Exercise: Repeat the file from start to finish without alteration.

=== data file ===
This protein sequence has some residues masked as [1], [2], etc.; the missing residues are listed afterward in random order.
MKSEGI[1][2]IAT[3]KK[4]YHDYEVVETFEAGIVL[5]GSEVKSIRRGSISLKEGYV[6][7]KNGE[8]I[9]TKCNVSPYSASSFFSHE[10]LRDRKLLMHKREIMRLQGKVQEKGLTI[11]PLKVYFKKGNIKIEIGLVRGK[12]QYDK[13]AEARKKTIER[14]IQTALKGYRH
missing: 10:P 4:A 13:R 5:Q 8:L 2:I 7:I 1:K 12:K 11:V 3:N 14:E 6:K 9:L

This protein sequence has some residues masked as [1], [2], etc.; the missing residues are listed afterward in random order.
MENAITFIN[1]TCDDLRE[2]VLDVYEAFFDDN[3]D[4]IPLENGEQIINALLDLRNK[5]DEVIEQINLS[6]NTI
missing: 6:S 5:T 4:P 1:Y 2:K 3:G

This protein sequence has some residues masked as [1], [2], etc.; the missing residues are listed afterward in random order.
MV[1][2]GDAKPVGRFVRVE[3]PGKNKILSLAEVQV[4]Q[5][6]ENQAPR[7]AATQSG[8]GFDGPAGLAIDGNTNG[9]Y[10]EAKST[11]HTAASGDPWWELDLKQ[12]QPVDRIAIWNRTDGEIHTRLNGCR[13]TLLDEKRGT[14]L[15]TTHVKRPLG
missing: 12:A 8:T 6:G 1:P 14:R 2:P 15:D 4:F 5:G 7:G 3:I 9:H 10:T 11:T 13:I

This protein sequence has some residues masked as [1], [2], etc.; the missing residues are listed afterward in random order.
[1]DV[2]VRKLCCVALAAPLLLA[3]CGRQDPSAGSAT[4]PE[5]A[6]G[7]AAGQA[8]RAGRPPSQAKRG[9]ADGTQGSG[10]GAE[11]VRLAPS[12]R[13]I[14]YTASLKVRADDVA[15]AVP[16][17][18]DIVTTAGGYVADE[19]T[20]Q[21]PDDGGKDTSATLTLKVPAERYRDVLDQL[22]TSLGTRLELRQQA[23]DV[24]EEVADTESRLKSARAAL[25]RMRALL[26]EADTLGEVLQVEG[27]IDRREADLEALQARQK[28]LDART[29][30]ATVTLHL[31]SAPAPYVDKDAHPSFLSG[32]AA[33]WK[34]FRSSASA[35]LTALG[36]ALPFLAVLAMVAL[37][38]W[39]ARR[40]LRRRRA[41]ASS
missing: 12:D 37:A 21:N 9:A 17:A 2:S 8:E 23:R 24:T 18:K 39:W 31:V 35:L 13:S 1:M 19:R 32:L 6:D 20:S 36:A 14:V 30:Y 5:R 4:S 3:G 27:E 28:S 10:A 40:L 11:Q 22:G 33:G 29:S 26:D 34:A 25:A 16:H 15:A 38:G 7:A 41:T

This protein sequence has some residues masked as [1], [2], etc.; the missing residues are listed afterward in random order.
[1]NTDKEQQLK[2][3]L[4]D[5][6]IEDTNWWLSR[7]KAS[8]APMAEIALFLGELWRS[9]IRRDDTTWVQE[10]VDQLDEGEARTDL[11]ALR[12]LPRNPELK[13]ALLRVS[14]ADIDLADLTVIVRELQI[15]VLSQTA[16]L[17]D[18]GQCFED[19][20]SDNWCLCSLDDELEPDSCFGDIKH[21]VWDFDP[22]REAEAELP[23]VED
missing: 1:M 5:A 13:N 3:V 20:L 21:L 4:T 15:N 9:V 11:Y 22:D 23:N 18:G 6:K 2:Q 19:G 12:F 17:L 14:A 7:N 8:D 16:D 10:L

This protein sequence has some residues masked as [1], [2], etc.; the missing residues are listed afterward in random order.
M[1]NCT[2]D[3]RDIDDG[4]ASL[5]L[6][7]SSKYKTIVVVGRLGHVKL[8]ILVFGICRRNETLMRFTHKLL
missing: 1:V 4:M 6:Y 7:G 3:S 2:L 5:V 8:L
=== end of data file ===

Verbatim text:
This protein sequence has some residues masked as [1], [2], etc.; the missing residues are listed afterward in random order.
MKSEGI[1][2]IAT[3]KK[4]YHDYEVVETFEAGIVL[5]GSEVKSIRRGSISLKEGYV[6][7]KNGE[8]I[9]TKCNVSPYSASSFFSHE[10]LRDRKLLMHKREIMRLQGKVQEKGLTI[11]PLKVYFKKGNIKIEIGLVRGK[12]QYDK[13]AEARKKTIER[14]IQTALKGYRH
missing: 10:P 4:A 13:R 5:Q 8:L 2:I 7:I 1:K 12:K 11:V 3:N 14:E 6:K 9:L

This protein sequence has some residues masked as [1], [2], etc.; the missing residues are listed afterward in random order.
MENAITFIN[1]TCDDLRE[2]VLDVYEAFFDDN[3]D[4]IPLENGEQIINALLDLRNK[5]DEVIEQINLS[6]NTI
missing: 6:S 5:T 4:P 1:Y 2:K 3:G

This protein sequence has some residues masked as [1], [2], etc.; the missing residues are listed afterward in random order.
MV[1][2]GDAKPVGRFVRVE[3]PGKNKILSLAEVQV[4]Q[5][6]ENQAPR[7]AATQSG[8]GFDGPAGLAIDGNTNG[9]Y[10]EAKST[11]HTAASGDPWWELDLKQ[12]QPVDRIAIWNRTDGEIHTRLNGCR[13]TLLDEKRGT[14]L[15]TTHVKRPLG
missing: 12:A 8:T 6:G 1:P 14:R 2:P 15:D 4:F 5:G 7:G 3:I 9:H 10:T 11:T 13:I

This protein sequence has some residues masked as [1], [2], etc.; the missing residues are listed afterward in random order.
[1]DV[2]VRKLCCVALAAPLLLA[3]CGRQDPSAGSAT[4]PE[5]A[6]G[7]AAGQA[8]RAGRPPSQAKRG[9]ADGTQGSG[10]GAE[11]VRLAPS[12]R[13]I[14]YTASLKVRADDVA[15]AVP[16][17][18]DIVTTAGGYVADE[19]T[20]Q[21]PDDGGKDTSATLTLKVPAERYRDVLDQL[22]TSLGTRLELRQQA[23]DV[24]EEVADTESRLKSARAAL[25]RMRALL[26]EADTLGEVLQVEG[27]IDRREADLEALQARQK[28]LDART[29][30]ATVTLHL[31]SAPAPYVDKDAHPSFLSG[32]AA[33]WK[34]FRSSASA[35]LTALG[36]ALPFLAVLAMVAL[37][38]W[39]ARR[40]LRRRRA[41]ASS
missing: 12:D 37:A 21:N 9:A 17:A 2:S 8:E 23:R 24:T 18:K 39:W 31:V 35:L 13:S 1:M 19:R 32:L 6:D 20:S 36:A 14:V 30:Y 5:R 4:S 3:G 27:E 28:S 10:A 40:L 11:Q 22:G 33:G 29:S 26:D 34:A 25:A 16:H 15:A 38:G 7:A 41:T

This protein sequence has some residues masked as [1], [2], etc.; the missing residues are listed afterward in random order.
[1]NTDKEQQLK[2][3]L[4]D[5][6]IEDTNWWLSR[7]KAS[8]APMAEIALFLGELWRS[9]IRRDDTTWVQE[10]VDQLDEGEARTDL[11]ALR[12]LPRNPELK[13]ALLRVS[14]ADIDLADLTVIVRELQI[15]VLSQTA[16]L[17]D[18]GQCFED[19][20]SDNWCLCSLDDELEPDSCFGDIKH[21]VWDFDP[22]REAEAELP[23]VED
missing: 1:M 5:A 13:N 3:V 20:L 21:L 4:T 15:N 9:V 11:Y 22:D 23:N 18:G 6:K 2:Q 19:G 12:F 17:L 14:A 7:N 8:D 16:D 10:L

This protein sequence has some residues masked as [1], [2], etc.; the missing residues are listed afterward in random order.
M[1]NCT[2]D[3]RDIDDG[4]ASL[5]L[6][7]SSKYKTIVVVGRLGHVKL[8]ILVFGICRRNETLMRFTHKLL
missing: 1:V 4:M 6:Y 7:G 3:S 2:L 5:V 8:L